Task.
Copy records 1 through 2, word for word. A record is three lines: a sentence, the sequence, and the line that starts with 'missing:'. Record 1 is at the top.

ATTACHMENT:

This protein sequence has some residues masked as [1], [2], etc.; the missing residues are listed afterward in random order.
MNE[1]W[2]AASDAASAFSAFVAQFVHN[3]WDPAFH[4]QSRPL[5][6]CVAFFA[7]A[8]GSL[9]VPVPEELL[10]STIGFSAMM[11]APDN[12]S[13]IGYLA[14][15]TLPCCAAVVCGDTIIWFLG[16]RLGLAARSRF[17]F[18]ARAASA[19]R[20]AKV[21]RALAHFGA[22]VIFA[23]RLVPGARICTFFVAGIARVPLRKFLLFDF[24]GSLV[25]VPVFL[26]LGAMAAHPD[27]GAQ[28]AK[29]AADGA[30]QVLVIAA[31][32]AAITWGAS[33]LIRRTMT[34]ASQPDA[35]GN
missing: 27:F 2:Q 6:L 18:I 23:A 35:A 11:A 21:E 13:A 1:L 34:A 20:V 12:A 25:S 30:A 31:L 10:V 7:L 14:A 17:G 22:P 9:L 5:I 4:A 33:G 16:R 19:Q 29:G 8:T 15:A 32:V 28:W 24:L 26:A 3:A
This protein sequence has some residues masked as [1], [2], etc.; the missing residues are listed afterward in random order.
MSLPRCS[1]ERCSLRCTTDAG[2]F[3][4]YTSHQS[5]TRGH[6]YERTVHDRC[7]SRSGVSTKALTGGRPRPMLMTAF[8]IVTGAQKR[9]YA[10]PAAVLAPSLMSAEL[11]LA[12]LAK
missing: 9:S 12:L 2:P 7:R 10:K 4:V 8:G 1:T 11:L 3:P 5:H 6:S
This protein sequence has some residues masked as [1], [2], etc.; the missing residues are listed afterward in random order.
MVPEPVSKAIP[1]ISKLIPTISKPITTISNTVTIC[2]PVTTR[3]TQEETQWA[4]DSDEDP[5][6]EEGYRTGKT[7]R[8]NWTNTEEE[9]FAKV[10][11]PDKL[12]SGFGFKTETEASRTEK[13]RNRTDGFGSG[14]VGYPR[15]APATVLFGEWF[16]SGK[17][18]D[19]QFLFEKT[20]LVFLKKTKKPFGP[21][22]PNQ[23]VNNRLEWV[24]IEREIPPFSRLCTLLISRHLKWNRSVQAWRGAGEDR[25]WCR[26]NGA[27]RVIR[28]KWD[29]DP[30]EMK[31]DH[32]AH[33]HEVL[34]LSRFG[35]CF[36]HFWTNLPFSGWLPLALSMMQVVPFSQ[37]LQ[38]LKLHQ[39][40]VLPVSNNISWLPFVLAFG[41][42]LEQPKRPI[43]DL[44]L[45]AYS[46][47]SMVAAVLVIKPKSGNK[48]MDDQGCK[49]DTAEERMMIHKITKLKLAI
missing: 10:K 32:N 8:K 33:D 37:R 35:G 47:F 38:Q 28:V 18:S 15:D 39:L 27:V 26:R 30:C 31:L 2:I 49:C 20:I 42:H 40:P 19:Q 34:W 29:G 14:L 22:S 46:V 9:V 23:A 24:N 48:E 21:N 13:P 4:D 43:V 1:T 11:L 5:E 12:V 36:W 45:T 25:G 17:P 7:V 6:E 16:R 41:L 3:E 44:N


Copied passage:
This protein sequence has some residues masked as [1], [2], etc.; the missing residues are listed afterward in random order.
MNE[1]W[2]AASDAASAFSAFVAQFVHN[3]WDPAFH[4]QSRPL[5][6]CVAFFA[7]A[8]GSL[9]VPVPEELL[10]STIGFSAMM[11]APDN[12]S[13]IGYLA[14][15]TLPCCAAVVCGDTIIWFLG[16]RLGLAARSRF[17]F[18]ARAASA[19]R[20]AKV[21]RALAHFGA[22]VIFA[23]RLVPGARICTFFVAGIARVPLRKFLLFDF[24]GSLV[25]VPVFL[26]LGAMAAHPD[27]GAQ[28]AK[29]AADGA[30]QVLVIAA[31][32]AAITWGAS[33]LIRRTMT[34]ASQPDA[35]GN
missing: 27:F 2:Q 6:L 18:I 23:A 35:A 11:A 21:E 13:A 1:L 34:A 20:V 12:A 25:S 30:A 31:L 10:V 7:L 14:A 17:G 22:P 9:L 5:I 4:A 33:G 16:R 19:Q 29:G 8:T 15:A 32:V 28:W 24:L 26:A 3:A
This protein sequence has some residues masked as [1], [2], etc.; the missing residues are listed afterward in random order.
MSLPRCS[1]ERCSLRCTTDAG[2]F[3][4]YTSHQS[5]TRGH[6]YERTVHDRC[7]SRSGVSTKALTGGRPRPMLMTAF[8]IVTGAQKR[9]YA[10]PAAVLAPSLMSAEL[11]LA[12]LAK
missing: 9:S 12:L 2:P 7:R 10:K 4:V 8:G 1:T 11:L 3:P 5:H 6:S